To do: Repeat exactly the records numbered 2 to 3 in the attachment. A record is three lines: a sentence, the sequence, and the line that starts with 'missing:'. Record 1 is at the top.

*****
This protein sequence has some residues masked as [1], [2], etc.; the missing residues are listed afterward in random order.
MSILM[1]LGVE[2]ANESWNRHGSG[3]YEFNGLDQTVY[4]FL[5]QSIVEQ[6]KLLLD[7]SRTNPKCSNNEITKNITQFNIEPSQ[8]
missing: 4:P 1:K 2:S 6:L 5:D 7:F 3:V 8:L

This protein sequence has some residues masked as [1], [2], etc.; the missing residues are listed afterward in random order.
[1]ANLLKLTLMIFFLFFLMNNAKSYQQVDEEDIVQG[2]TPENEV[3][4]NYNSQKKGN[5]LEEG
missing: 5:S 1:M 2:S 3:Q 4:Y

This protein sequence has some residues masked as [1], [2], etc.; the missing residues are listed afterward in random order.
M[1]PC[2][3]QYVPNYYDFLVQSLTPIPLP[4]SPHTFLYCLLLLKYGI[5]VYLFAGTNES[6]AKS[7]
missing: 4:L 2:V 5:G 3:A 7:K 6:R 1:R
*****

This protein sequence has some residues masked as [1], [2], etc.; the missing residues are listed afterward in random order.
[1]ANLLKLTLMIFFLFFLMNNAKSYQQVDEEDIVQG[2]TPENEV[3][4]NYNSQKKGN[5]LEEG
missing: 5:S 1:M 2:S 3:Q 4:Y

This protein sequence has some residues masked as [1], [2], etc.; the missing residues are listed afterward in random order.
M[1]PC[2][3]QYVPNYYDFLVQSLTPIPLP[4]SPHTFLYCLLLLKYGI[5]VYLFAGTNES[6]AKS[7]
missing: 4:L 2:V 5:G 3:A 7:K 6:R 1:R